“We have a standard operating procedure for this now but back in 2018 we didn't have much,” says Nathan Wright, the Hants investigator responsible for cloud data gathering who was personally commended by the case’s judge. “We also didn't have cloud examination software available so a lot of it was manual.”

Nathan was provided with some devices seized from the suspect and tasked with piecing together his route during the key window of time.

“We used a variety of cloud accounts that transfer across multiple devices,” he says. “We analysed the existing devices to see what was there in the 1s and 0s, then we start pulling the thread.

“There was a wearable fitness device which was linked by the cloud to a smartphone and a tablet. Once we got the cloud account details and were able to access the cloud, we identified that there was another smartphone. That was the key device where we found hidden Facebook accounts with recent messages between the suspect and victim. Eventually we picked out what he did for that day, when he went to work, what he did in the days before.”

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The cloud provides real potential for investigations but accessing it isn’t simple, as Nathan explains. Outdated legislation and poor collaboration from technology providers are both key blockers.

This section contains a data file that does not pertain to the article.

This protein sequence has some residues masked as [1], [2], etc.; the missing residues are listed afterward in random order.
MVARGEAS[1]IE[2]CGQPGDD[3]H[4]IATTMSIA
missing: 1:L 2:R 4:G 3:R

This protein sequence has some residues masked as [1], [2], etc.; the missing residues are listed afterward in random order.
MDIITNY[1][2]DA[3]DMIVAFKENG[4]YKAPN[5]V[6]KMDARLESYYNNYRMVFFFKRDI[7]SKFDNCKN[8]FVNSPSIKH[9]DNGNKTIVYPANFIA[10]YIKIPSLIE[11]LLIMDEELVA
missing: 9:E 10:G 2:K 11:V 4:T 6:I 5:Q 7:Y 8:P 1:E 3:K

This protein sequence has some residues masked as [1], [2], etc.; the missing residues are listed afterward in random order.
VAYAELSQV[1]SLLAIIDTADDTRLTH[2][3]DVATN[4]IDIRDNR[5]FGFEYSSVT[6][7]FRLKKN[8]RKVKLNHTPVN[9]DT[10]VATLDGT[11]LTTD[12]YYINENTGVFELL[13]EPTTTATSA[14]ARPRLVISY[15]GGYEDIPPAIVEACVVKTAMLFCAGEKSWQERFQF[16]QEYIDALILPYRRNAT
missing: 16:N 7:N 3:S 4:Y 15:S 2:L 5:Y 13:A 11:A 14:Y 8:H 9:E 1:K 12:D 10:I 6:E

“For instance, legislation to seize or gain access to cloud accounts are still not fully formed. The use of PACE for example is under contention throughout the UK as it is open to different interpretations whereas other covert authorities are difficult to obtain.

“In this case, the suspect refused to give his log-on details, so we used S49 legislation which you can use to remand people on failure to give up passwords. It’s important to know what authorities to use and how to get into data.

“Even when we do have the authorities, we have to attack different service providers with different methods, and data is often obfuscated. Back in 2018 the tools weren’t very advanced so we did it manually. We had one particular problem with GPS location data, as the tools were parsing locations incorrectly, so we had to manually go through it. The technical side of that was really in-depth, down to the binary.

“Now, the tools are better but APIs change so quickly and we’re always having to find other methods. There were no white papers or best practice on how to do this. We had to get it peer reviewed and managed to find three or four people in law enforcement that were also doing this.”

The last word

What advice does Hants’ team give to other forces? The first is to exploit the connections between digital and physical forensics during investigations. The second, for digital forensic units, is to look at cloud examination as a discipline and a service of its own, a third area after phones and computers.

“Don't shy away from cloud just because you think it's too difficult,” says Dennis. “There’s a wealth of information out there, and if anyone has any issues they can reach out to us.”

About this article

Force Focus is a series of in-depth articles with people across the FCN network, sharing insights and ideas from one force to others. If you’d like to share a story from your organisation for a future Force Focus, or want to be put in touch with the Hants team to discuss cloud analysis, please contact us.